Running Up Hills

 

Running up hills is hard work. Simply put, it takes more effort to run up a hill and your body needs to recruit more muscle fibres to do so, than when you’re running at a nice tempo on the flat.

So how do you make running up hill easier? Get good at it by doing a lot of it. Your body will adapt and get stronger. You don’t need to do hill repeat after hill repeat to run a lot of hills. In Sydney, we are blessed with many things, amongst them, lots of hilly terrain. It’s pretty hard to run anywhere in Sydney that doesn’t include a few good hills.

 

Follow these tips and one day, you might just find you enjoy running up hills.

 

  • Include at least a few good hills in most of your runs. Don’t always hunt out the flattest route for your long runs.
  • Embrace the hill. Change your attitude to the hill. Call it a name. Conquer it. Heartbreak hill in the City to Surf is a classic example.
  • Include hill repeats as part of your program on a semi regular basis. Run handicap hills in a group starting with the slowest to fastest. This sets everyone a challenge.
  • Break your favourite hill up into chunks. Run the whole distance first time up, then come down 60m or so, and run up 40m. Keep going till you get back to the bottom, then run one more full hill, then continue on your run.

 

Think about your form when you’re running up hills

 

  • Good arm swing, as if you are pulling yourself up a rope. If your arms keep going, so will your legs.
  • Keep your strides quick, and slightly shortened, not great big long loping strides. Liken it to adjusting the gears on a bike for uphill riding. Your legs should be “spinning” up the hill when you’re running
  • Visualise pressing your hips into the hill so that you’re not bending at the waist
  • Experiment with whether you like to look at the peak of the hill and see yourself getting closer and closer, or if you prefer to keep your eyes down and get a pleasant surprise when you look up and you’re nearly at the top! Either way, keep your head and neck in good alignment – don’t drop your chin into your chest, or tilt your head backwards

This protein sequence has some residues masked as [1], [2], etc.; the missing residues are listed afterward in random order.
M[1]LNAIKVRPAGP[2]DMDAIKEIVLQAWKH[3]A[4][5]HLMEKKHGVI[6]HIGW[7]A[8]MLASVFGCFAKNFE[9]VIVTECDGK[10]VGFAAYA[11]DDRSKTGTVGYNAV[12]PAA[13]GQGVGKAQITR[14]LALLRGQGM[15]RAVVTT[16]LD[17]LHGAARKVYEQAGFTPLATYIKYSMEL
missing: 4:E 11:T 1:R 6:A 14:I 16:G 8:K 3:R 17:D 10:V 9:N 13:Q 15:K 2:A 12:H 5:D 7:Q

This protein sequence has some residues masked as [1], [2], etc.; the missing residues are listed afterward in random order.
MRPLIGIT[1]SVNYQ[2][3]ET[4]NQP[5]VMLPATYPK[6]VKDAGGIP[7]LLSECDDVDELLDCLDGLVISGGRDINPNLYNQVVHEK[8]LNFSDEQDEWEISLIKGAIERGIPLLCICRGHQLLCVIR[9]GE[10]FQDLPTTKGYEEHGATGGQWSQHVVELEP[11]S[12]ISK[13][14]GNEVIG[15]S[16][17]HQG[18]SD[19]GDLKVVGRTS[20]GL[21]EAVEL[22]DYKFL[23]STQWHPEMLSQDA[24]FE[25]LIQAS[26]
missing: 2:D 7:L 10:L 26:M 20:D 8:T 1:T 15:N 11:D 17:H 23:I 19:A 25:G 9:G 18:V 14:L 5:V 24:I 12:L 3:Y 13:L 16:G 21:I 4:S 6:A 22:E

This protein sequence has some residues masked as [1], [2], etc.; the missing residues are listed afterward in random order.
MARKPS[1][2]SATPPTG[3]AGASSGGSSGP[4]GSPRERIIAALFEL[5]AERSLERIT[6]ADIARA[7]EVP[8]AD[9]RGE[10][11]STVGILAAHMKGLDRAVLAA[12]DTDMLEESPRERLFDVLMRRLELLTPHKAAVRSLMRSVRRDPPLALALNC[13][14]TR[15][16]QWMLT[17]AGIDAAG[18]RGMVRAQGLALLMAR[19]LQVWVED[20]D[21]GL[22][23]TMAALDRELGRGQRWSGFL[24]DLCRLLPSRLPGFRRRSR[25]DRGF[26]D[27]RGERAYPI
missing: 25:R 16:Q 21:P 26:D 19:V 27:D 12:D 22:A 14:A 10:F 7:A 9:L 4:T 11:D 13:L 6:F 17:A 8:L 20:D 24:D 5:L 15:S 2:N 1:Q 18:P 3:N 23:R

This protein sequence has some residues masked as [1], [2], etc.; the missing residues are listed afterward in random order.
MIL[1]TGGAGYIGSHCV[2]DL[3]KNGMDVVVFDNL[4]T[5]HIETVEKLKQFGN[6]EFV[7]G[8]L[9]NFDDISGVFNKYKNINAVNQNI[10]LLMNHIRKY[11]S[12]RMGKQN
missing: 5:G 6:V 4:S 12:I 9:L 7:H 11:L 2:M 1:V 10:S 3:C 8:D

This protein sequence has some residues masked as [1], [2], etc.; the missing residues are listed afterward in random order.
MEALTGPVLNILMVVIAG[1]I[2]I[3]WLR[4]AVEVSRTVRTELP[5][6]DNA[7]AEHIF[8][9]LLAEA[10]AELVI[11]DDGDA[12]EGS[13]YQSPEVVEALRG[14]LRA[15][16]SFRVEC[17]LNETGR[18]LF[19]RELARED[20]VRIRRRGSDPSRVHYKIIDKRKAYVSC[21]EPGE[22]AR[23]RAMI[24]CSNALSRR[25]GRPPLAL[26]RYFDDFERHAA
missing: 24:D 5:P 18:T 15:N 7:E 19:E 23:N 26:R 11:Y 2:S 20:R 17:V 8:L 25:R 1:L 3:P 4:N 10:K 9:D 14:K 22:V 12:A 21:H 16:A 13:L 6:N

• Knees can come a little higher to help with your stride rate
  • You’ll naturally come up onto the ball of your foot as you are running up hill. Don’t fight it. Push down on your toes to create a lift that will help propel you forward.

When you reach the top of the hill, remember you have to keep running. It’s not an opportunity to slump into yourself and shuffle along for the next 200 metres. Once you reach the top, continue to think tall, count your breathes, your strides, anything to get you back into a good rhythm quickly. You’ll be surprised how quickly you recover if you stop thinking about how ghastly it was!

 

And remember: love the hill. It’s doing you good.

 

Share your uphill running tips below.

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One Response to Running Up Hills

  1. kirsten says:

    In conversation with my physio Merrin Martin at Active Anatomy the other day, who came up with another analogy regarding running up hill. Liken it to the difference between running up stairs two at a time, or one at time. You might get to the top of a short flight of stairs more quickly if you take them two at a time, but you’ll be much more tired at the top, than if you took smaller steps, one at time. You could sustain the effort of taken the steps one at a time for much longer than if you went all out taking them two at a time. So, taking shorter steps up hill will conserve a bit more energy for the rest of the race, and take some pressure off your leg muscles.

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